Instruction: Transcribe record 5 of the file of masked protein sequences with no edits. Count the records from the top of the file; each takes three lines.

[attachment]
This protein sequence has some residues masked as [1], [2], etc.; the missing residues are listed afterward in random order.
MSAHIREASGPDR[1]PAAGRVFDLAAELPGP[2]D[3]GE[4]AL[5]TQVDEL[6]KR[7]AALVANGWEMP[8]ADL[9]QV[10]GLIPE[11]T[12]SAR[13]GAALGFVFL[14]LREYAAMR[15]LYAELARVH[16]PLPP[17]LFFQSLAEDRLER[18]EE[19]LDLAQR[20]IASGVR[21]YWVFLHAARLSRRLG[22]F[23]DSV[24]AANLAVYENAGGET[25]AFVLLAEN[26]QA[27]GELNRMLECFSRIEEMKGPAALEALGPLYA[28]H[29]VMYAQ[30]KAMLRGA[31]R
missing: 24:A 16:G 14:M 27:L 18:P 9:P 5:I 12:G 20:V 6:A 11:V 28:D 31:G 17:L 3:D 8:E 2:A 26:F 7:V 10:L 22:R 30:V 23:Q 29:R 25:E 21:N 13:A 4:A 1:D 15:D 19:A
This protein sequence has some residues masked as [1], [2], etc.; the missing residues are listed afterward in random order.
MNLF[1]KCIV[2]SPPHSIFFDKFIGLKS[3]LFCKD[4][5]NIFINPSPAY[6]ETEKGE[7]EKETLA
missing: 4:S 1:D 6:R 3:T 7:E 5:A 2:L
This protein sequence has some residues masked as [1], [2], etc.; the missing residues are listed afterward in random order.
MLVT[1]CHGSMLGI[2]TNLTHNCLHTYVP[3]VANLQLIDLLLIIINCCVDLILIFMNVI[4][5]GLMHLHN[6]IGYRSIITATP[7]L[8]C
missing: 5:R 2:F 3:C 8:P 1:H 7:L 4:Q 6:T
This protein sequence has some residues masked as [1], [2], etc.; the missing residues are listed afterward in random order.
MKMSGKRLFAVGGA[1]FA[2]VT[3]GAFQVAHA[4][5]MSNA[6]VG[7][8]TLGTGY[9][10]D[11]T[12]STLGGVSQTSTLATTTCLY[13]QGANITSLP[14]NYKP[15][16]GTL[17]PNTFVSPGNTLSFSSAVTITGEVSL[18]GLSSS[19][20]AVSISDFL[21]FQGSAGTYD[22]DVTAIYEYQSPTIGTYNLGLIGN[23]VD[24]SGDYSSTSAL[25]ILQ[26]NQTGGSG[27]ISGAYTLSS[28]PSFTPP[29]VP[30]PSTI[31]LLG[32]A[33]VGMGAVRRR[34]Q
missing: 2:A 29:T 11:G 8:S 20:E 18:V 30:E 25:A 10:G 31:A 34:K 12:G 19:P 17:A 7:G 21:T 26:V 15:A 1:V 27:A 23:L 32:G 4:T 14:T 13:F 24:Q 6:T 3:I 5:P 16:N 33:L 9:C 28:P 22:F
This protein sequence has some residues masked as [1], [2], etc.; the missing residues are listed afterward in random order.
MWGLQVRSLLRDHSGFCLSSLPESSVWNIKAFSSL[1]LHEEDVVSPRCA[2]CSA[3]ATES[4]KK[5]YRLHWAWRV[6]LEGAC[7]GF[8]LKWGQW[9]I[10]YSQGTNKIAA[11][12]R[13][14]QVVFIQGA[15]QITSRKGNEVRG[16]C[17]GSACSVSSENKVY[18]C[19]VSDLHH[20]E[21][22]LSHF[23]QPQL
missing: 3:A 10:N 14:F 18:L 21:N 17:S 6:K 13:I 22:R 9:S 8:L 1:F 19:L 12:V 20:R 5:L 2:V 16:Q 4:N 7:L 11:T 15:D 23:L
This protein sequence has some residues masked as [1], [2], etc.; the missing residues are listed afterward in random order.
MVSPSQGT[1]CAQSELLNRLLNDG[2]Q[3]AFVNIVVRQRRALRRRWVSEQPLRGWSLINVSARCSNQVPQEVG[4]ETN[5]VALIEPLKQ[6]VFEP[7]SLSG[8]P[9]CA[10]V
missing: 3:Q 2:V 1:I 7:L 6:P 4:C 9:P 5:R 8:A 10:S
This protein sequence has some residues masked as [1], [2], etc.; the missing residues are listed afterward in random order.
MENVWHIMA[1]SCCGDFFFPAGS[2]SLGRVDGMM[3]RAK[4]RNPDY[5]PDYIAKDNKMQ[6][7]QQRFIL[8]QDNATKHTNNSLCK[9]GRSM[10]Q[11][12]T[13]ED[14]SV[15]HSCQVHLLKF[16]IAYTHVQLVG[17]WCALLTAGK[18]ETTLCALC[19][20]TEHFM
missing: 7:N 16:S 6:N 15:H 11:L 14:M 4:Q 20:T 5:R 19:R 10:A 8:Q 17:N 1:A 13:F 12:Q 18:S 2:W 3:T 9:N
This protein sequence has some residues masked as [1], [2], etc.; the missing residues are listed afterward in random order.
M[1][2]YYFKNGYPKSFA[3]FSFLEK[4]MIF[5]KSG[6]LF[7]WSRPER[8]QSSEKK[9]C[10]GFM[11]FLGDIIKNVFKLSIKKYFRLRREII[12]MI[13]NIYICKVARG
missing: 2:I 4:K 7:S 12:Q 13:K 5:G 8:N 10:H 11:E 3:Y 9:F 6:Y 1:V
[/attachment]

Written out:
This protein sequence has some residues masked as [1], [2], etc.; the missing residues are listed afterward in random order.
MWGLQVRSLLRDHSGFCLSSLPESSVWNIKAFSSL[1]LHEEDVVSPRCA[2]CSA[3]ATES[4]KK[5]YRLHWAWRV[6]LEGAC[7]GF[8]LKWGQW[9]I[10]YSQGTNKIAA[11][12]R[13][14]QVVFIQGA[15]QITSRKGNEVRG[16]C[17]GSACSVSSENKVY[18]C[19]VSDLHH[20]E[21][22]LSHF[23]QPQL
missing: 3:A 10:N 14:F 18:L 21:N 17:S 6:K 13:I 22:R 9:S 8:L 1:F 19:L 12:V 20:R 5:L 2:V 16:Q 4:N 7:L 11:T 15:D 23:L